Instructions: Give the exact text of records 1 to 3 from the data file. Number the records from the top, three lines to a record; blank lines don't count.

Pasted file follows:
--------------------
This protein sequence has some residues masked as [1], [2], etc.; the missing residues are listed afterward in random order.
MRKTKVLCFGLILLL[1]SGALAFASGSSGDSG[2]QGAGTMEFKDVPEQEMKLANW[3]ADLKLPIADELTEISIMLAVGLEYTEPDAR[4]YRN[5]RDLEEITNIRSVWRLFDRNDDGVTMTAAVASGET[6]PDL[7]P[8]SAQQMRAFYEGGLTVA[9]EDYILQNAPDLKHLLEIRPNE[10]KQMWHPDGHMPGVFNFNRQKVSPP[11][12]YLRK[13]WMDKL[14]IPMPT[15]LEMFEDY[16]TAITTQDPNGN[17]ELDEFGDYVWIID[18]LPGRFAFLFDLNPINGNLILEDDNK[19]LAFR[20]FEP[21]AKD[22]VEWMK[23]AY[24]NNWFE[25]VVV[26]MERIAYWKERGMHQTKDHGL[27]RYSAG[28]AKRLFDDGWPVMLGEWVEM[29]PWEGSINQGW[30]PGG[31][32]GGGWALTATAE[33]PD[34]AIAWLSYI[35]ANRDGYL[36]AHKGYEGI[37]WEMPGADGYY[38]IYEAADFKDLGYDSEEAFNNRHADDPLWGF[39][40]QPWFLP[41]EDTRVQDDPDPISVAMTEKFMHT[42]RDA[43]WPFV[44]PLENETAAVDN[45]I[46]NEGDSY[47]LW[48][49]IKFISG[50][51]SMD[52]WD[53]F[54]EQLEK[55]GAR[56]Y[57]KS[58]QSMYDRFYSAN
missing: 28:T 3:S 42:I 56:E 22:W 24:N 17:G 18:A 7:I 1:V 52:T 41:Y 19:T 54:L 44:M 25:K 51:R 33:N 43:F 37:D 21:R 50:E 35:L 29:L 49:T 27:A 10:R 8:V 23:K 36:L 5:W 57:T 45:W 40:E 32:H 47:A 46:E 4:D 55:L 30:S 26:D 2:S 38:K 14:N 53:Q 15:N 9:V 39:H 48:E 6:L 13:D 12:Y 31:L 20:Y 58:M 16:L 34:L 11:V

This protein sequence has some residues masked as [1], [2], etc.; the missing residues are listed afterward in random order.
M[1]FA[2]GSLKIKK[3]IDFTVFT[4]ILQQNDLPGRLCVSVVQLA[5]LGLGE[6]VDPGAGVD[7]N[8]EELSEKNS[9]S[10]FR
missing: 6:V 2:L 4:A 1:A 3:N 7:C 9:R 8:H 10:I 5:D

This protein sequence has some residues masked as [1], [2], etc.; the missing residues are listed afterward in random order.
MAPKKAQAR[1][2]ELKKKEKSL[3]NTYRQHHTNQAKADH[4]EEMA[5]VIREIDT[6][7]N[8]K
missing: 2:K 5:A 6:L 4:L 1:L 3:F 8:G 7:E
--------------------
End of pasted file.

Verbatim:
This protein sequence has some residues masked as [1], [2], etc.; the missing residues are listed afterward in random order.
MRKTKVLCFGLILLL[1]SGALAFASGSSGDSG[2]QGAGTMEFKDVPEQEMKLANW[3]ADLKLPIADELTEISIMLAVGLEYTEPDAR[4]YRN[5]RDLEEITNIRSVWRLFDRNDDGVTMTAAVASGET[6]PDL[7]P[8]SAQQMRAFYEGGLTVA[9]EDYILQNAPDLKHLLEIRPNE[10]KQMWHPDGHMPGVFNFNRQKVSPP[11][12]YLRK[13]WMDKL[14]IPMPT[15]LEMFEDY[16]TAITTQDPNGN[17]ELDEFGDYVWIID[18]LPGRFAFLFDLNPINGNLILEDDNK[19]LAFR[20]FEP[21]AKD[22]VEWMK[23]AY[24]NNWFE[25]VVV[26]MERIAYWKERGMHQTKDHGL[27]RYSAG[28]AKRLFDDGWPVMLGEWVEM[29]PWEGSINQGW[30]PGG[31][32]GGGWALTATAE[33]PD[34]AIAWLSYI[35]ANRDGYL[36]AHKGYEGI[37]WEMPGADGYY[38]IYEAADFKDLGYDSEEAFNNRHADDPLWGF[39][40]QPWFLP[41]EDTRVQDDPDPISVAMTEKFMHT[42]RDA[43]WPFV[44]PLENETAAVDN[45]I[46]NEGDSY[47]LW[48][49]IKFISG[50][51]SMD[52]WD[53]F[54]EQLEK[55]GAR[56]Y[57]KS[58]QSMYDRFYSAN
missing: 28:T 3:S 42:I 56:E 22:W 24:N 17:G 18:A 7:I 1:V 52:T 41:Y 19:T 54:L 44:M 25:K 51:R 33:N 43:F 37:D 21:R 50:E 35:L 29:L 49:T 27:A 10:R 8:V 23:K 36:L 5:W 57:T 45:W 40:E 32:H 47:A 46:E 4:D 55:L 30:S 26:D 2:S 38:K 14:N 53:Q 15:N 9:V 39:H 48:E 6:L 13:D 12:Y 31:L 20:Y 58:M 16:L 34:L 11:V

This protein sequence has some residues masked as [1], [2], etc.; the missing residues are listed afterward in random order.
M[1]FA[2]GSLKIKK[3]IDFTVFT[4]ILQQNDLPGRLCVSVVQLA[5]LGLGE[6]VDPGAGVD[7]N[8]EELSEKNS[9]S[10]FR
missing: 6:V 2:L 4:A 1:A 3:N 7:C 9:R 8:H 10:I 5:D

This protein sequence has some residues masked as [1], [2], etc.; the missing residues are listed afterward in random order.
MAPKKAQAR[1][2]ELKKKEKSL[3]NTYRQHHTNQAKADH[4]EEMA[5]VIREIDT[6][7]N[8]K
missing: 2:K 5:A 6:L 4:L 1:L 3:F 8:G 7:E